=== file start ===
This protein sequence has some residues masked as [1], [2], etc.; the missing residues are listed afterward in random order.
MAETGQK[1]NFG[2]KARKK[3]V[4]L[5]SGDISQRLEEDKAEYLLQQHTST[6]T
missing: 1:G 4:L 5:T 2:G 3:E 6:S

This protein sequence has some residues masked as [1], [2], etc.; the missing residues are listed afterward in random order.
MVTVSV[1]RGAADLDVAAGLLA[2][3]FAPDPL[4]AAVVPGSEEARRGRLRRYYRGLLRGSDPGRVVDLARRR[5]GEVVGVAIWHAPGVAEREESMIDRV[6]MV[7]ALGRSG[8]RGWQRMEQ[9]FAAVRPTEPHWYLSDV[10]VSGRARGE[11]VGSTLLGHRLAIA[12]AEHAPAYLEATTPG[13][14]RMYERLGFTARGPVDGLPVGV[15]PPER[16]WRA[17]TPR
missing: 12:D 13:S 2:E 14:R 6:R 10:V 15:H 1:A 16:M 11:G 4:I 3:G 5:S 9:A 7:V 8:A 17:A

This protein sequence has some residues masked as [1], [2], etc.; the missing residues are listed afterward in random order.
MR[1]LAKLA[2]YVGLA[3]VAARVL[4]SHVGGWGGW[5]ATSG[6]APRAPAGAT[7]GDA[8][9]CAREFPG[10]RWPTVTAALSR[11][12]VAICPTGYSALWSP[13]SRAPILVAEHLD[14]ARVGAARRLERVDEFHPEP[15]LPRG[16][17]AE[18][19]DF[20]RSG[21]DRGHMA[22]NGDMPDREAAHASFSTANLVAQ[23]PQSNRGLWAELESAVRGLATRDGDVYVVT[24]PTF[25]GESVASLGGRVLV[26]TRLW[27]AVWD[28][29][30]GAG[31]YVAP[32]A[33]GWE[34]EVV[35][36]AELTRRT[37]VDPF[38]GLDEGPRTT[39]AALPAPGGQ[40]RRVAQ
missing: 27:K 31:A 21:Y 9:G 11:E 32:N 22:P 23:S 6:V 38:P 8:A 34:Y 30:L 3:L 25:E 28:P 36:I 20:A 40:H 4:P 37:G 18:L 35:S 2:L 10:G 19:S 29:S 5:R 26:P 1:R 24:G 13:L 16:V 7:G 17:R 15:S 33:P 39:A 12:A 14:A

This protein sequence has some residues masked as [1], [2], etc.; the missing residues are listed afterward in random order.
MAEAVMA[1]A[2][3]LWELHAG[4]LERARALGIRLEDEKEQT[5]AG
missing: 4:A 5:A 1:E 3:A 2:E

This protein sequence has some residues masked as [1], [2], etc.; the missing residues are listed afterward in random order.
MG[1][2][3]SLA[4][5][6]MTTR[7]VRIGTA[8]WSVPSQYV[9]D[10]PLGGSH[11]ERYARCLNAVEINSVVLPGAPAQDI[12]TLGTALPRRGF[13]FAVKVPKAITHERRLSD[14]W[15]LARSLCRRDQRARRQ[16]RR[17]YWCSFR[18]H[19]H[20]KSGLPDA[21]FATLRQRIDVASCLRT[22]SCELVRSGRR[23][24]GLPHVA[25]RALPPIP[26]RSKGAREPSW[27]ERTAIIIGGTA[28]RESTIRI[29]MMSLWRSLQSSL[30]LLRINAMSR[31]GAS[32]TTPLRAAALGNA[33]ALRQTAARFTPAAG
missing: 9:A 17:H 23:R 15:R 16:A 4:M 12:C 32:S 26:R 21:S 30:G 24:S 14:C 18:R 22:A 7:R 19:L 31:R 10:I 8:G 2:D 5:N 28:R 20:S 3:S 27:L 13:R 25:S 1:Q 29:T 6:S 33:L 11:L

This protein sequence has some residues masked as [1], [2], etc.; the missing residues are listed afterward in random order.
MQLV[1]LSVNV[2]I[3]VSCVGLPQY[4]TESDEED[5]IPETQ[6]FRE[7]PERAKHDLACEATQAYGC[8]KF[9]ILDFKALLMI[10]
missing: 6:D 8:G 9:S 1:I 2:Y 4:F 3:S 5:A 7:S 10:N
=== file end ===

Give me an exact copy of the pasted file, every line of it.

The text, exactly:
This protein sequence has some residues masked as [1], [2], etc.; the missing residues are listed afterward in random order.
MAETGQK[1]NFG[2]KARKK[3]V[4]L[5]SGDISQRLEEDKAEYLLQQHTST[6]T
missing: 1:G 4:L 5:T 2:G 3:E 6:S

This protein sequence has some residues masked as [1], [2], etc.; the missing residues are listed afterward in random order.
MVTVSV[1]RGAADLDVAAGLLA[2][3]FAPDPL[4]AAVVPGSEEARRGRLRRYYRGLLRGSDPGRVVDLARRR[5]GEVVGVAIWHAPGVAEREESMIDRV[6]MV[7]ALGRSG[8]RGWQRMEQ[9]FAAVRPTEPHWYLSDV[10]VSGRARGE[11]VGSTLLGHRLAIA[12]AEHAPAYLEATTPG[13][14]RMYERLGFTARGPVDGLPVGV[15]PPER[16]WRA[17]TPR
missing: 12:D 13:S 2:E 14:R 6:R 10:V 15:H 1:A 16:M 11:G 4:I 3:G 5:S 9:A 7:V 8:A 17:A

This protein sequence has some residues masked as [1], [2], etc.; the missing residues are listed afterward in random order.
MR[1]LAKLA[2]YVGLA[3]VAARVL[4]SHVGGWGGW[5]ATSG[6]APRAPAGAT[7]GDA[8][9]CAREFPG[10]RWPTVTAALSR[11][12]VAICPTGYSALWSP[13]SRAPILVAEHLD[14]ARVGAARRLERVDEFHPEP[15]LPRG[16][17]AE[18][19]DF[20]RSG[21]DRGHMA[22]NGDMPDREAAHASFSTANLVAQ[23]PQSNRGLWAELESAVRGLATRDGDVYVVT[24]PTF[25]GESVASLGGRVLV[26]TRLW[27]AVWD[28][29][30]GAG[31]YVAP[32]A[33]GWE[34]EVV[35][36]AELTRRT[37]VDPF[38]GLDEGPRTT[39]AALPAPGGQ[40]RRVAQ
missing: 27:K 31:A 21:Y 9:G 11:E 32:N 22:P 23:S 6:V 38:P 8:A 34:Y 30:L 3:L 25:E 28:P 36:I 20:A 40:H 4:P 37:G 18:L 35:S 2:L 10:G 19:S 29:S 5:R 26:P 1:R 24:G 13:L 16:V 7:G 17:R 15:S 33:P 39:A 12:A 14:A

This protein sequence has some residues masked as [1], [2], etc.; the missing residues are listed afterward in random order.
MAEAVMA[1]A[2][3]LWELHAG[4]LERARALGIRLEDEKEQT[5]AG
missing: 4:A 5:A 1:E 3:A 2:E

This protein sequence has some residues masked as [1], [2], etc.; the missing residues are listed afterward in random order.
MG[1][2][3]SLA[4][5][6]MTTR[7]VRIGTA[8]WSVPSQYV[9]D[10]PLGGSH[11]ERYARCLNAVEINSVVLPGAPAQDI[12]TLGTALPRRGF[13]FAVKVPKAITHERRLSD[14]W[15]LARSLCRRDQRARRQ[16]RR[17]YWCSFR[18]H[19]H[20]KSGLPDA[21]FATLRQRIDVASCLRT[22]SCELVRSGRR[23][24]GLPHVA[25]RALPPIP[26]RSKGAREPSW[27]ERTAIIIGGTA[28]RESTIRI[29]MMSLWRSLQSSL[30]LLRINAMSR[31]GAS[32]TTPLRAAALGNA[33]ALRQTAARFTPAAG
missing: 9:A 17:H 23:R 15:R 16:A 4:M 12:C 32:S 26:R 21:S 30:G 24:S 14:C 18:R 22:A 7:R 19:L 31:R 10:I 8:G 2:D 5:N 28:R 20:S 3:S 27:L 13:R 25:S 1:Q 29:T 6:S 33:L 11:L

This protein sequence has some residues masked as [1], [2], etc.; the missing residues are listed afterward in random order.
MQLV[1]LSVNV[2]I[3]VSCVGLPQY[4]TESDEED[5]IPETQ[6]FRE[7]PERAKHDLACEATQAYGC[8]KF[9]ILDFKALLMI[10]
missing: 6:D 8:G 9:S 1:I 2:Y 4:F 3:S 5:A 7:S 10:N